The relevance of Leone Leoni’s figure

Leone Leoni, main figure on the side of the production of the Ducal Mint, was active in two periods: from the end of 1542 to 1559, interrupted by a brief journey to Venezia in 1544, and from 1550 to 1559. His work terminated after he gave a start to the issues in name to the successor of Carlo the fifth, his son Filippo the second, that were brought to conclusion by Jacopo Nizzola, also called “da Trezzo”.

Much could be said on the education of the figure of Leone Leoni, a long path of learning that touched different grounds, and, at a first sight, it could seem that this is enough material to comprehend the complex personality of the artist but, on the contrary, some gaps in his personal background prevent us to do so.

Therefore I’d rather focus on his activity in the sphere of the production of the Milanese mint in the age of Carlo V.

Even if not yet established the rule of including the board of issues into the history of coinage, thanks to the existing documentation – correspondences, in particular, between Magistrates of the Duchy and the chief of the mint – and the close numismatic researches upon the stylistic features of the imperial portraits and figures represented on coins, it is possible now to identify and put in chronological order all the issues produced by the Milanese mint from 1536, the Terlina, and 1552, , the Mezzo Scudo and the Quarto di Scudo.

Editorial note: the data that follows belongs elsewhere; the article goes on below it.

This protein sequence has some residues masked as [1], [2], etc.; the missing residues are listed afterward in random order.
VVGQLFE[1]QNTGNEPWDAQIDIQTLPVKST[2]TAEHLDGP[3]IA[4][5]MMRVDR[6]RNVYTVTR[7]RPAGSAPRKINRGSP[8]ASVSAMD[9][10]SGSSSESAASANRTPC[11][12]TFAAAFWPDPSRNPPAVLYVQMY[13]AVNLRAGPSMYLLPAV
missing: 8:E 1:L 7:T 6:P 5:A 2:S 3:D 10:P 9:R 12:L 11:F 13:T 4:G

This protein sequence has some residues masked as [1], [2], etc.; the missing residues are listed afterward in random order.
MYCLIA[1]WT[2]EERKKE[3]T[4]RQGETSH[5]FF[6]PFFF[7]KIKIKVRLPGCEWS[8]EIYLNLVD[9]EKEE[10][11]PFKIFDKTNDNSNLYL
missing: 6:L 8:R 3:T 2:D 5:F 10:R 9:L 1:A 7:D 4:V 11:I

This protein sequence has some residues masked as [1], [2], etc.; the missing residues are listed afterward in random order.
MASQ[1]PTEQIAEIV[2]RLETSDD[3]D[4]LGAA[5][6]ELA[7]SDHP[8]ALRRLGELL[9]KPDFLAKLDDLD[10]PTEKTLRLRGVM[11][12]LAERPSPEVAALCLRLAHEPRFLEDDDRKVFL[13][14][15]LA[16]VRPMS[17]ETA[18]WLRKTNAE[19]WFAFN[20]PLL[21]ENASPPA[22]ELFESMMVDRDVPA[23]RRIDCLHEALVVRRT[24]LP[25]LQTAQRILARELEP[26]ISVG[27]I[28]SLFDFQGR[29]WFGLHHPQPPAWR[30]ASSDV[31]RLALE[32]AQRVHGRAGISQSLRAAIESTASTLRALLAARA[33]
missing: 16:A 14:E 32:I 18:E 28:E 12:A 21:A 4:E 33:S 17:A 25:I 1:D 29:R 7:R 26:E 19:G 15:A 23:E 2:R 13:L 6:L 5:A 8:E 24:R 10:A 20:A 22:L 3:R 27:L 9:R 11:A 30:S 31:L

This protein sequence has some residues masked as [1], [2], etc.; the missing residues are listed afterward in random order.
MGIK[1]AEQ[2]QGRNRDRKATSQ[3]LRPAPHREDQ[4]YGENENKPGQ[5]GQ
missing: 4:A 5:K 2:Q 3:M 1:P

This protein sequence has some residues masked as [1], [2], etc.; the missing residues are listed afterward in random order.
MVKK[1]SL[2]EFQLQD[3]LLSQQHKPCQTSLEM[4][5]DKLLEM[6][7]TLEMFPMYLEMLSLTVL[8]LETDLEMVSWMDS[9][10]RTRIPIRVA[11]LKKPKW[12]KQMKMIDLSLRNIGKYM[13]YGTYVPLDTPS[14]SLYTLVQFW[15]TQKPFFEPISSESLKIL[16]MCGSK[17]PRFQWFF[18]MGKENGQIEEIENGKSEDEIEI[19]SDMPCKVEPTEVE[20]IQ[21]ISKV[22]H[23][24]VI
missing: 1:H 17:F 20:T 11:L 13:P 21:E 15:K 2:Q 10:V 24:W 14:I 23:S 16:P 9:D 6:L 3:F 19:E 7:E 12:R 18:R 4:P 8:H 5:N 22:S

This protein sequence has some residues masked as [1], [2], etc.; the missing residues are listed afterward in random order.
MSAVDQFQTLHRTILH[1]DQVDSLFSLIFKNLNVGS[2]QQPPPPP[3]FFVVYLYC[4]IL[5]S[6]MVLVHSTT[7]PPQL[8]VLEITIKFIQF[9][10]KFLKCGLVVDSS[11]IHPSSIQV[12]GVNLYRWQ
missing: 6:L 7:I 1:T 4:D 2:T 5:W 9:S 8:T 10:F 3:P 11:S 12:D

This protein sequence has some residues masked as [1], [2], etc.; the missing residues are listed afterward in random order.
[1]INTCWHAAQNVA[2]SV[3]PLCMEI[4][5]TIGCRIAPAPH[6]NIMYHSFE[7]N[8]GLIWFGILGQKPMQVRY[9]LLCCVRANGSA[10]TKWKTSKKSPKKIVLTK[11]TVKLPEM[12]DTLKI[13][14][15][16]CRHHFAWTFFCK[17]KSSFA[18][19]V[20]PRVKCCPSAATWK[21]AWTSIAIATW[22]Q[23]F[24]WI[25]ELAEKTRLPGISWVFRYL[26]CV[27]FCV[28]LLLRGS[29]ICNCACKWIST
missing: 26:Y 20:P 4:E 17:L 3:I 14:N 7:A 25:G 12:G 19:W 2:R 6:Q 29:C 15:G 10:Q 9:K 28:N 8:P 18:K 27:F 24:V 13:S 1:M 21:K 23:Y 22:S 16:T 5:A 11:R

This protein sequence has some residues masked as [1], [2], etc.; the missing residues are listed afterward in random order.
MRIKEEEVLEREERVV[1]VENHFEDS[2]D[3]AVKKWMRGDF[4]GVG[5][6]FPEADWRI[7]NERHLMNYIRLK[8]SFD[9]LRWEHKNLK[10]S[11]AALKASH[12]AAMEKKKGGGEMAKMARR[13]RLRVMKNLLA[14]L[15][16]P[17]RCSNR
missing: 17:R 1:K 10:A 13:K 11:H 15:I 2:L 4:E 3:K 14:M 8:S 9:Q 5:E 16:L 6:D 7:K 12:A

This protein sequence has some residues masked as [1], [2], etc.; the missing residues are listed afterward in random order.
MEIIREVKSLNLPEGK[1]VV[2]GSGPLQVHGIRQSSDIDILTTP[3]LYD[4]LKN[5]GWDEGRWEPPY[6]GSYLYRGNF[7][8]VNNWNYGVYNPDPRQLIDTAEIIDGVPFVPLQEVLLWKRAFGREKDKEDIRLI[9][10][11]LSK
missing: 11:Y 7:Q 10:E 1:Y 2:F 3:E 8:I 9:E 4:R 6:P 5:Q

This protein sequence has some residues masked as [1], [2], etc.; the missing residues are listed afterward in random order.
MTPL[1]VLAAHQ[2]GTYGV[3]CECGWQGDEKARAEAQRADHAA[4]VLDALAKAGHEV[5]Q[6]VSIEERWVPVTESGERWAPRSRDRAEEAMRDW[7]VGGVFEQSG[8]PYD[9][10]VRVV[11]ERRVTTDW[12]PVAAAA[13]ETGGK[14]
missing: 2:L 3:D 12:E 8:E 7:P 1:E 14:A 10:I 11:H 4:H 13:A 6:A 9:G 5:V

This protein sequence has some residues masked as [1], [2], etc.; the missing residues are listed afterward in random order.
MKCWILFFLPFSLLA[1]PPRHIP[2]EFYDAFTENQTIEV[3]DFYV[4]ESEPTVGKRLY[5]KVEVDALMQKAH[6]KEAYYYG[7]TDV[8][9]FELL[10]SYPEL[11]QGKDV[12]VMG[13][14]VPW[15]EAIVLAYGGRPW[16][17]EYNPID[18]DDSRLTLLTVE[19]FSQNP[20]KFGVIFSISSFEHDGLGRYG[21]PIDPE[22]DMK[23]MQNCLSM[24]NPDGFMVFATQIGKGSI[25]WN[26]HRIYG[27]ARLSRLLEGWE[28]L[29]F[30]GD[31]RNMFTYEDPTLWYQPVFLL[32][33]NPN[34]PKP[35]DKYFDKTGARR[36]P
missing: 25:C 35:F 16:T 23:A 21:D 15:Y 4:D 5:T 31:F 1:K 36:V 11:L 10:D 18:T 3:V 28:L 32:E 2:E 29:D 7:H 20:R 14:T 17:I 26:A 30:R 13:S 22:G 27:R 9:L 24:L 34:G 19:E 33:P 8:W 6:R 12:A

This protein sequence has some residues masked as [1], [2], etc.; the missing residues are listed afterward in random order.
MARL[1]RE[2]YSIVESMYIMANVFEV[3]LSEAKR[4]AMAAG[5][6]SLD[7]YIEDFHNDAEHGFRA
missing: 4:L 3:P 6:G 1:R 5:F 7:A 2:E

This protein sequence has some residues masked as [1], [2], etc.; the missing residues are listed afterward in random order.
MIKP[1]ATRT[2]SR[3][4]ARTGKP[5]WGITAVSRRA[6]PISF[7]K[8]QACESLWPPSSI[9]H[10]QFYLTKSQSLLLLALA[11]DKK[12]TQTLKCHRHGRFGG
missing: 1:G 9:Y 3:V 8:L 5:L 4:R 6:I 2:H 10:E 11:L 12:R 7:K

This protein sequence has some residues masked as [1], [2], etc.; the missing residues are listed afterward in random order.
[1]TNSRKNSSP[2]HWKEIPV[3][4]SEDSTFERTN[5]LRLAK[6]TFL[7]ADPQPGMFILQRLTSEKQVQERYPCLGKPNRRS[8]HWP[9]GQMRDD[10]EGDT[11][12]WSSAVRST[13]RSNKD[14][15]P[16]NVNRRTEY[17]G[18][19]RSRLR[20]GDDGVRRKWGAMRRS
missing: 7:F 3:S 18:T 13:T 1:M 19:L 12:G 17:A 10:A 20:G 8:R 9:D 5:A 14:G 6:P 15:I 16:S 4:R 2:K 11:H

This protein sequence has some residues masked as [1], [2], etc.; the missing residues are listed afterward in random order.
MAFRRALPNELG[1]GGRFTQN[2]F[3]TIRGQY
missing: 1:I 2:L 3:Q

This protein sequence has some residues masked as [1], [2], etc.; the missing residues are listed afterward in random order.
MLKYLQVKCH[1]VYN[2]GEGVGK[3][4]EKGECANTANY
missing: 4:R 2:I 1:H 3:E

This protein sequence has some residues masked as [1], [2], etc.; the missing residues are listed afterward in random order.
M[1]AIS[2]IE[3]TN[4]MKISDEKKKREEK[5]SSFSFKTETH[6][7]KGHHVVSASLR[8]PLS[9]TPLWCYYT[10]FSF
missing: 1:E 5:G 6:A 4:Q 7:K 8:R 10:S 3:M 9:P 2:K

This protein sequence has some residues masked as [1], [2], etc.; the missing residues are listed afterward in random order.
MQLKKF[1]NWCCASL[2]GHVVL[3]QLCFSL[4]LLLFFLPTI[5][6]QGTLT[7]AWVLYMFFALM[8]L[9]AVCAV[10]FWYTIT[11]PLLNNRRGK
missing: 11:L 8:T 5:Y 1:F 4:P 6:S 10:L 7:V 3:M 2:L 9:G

The portrait, since it was first introduced into the monetary production in Italian Renaissance, quickly becomes the main symbol through which the Empire is manifested and through which its image and its values are vehiculated.The entire gallery of portraits represented on coins in the age of Carlo, have been undoubtedly produced by Leone Leoni, except for one case, the first portrait ever appeared, on Burigozzo in 1539, that was crafted by an anonymous engraver. It was Carlo’s half length figure. Carlo’s representation is not here, very close to reality and above all, he’s presented in modern armour. Clearly, a Germanic inspired engraving.

Leone Leoni’ skill as a engraver and his adequacy to the guiding lines of what was intended to be the image that had to be transmitted, highly contributed to the development of the mint in terms of iconography. The iconography of the time, however, has also to be seen as the result of a research through the confrontation with the ancient Rome representations, now adopted as a pattern to be closely followed, now reinvented in a much free way. Finally, the result of this research was a synthesis of both tendencies through which some anchor elements of the New Empire ideal were set and even though this tradition wasn’t followed by his successor Filippo II, it will keep on pervade the European production until replaced by a new Imperial experience, with Francesco I of Austria.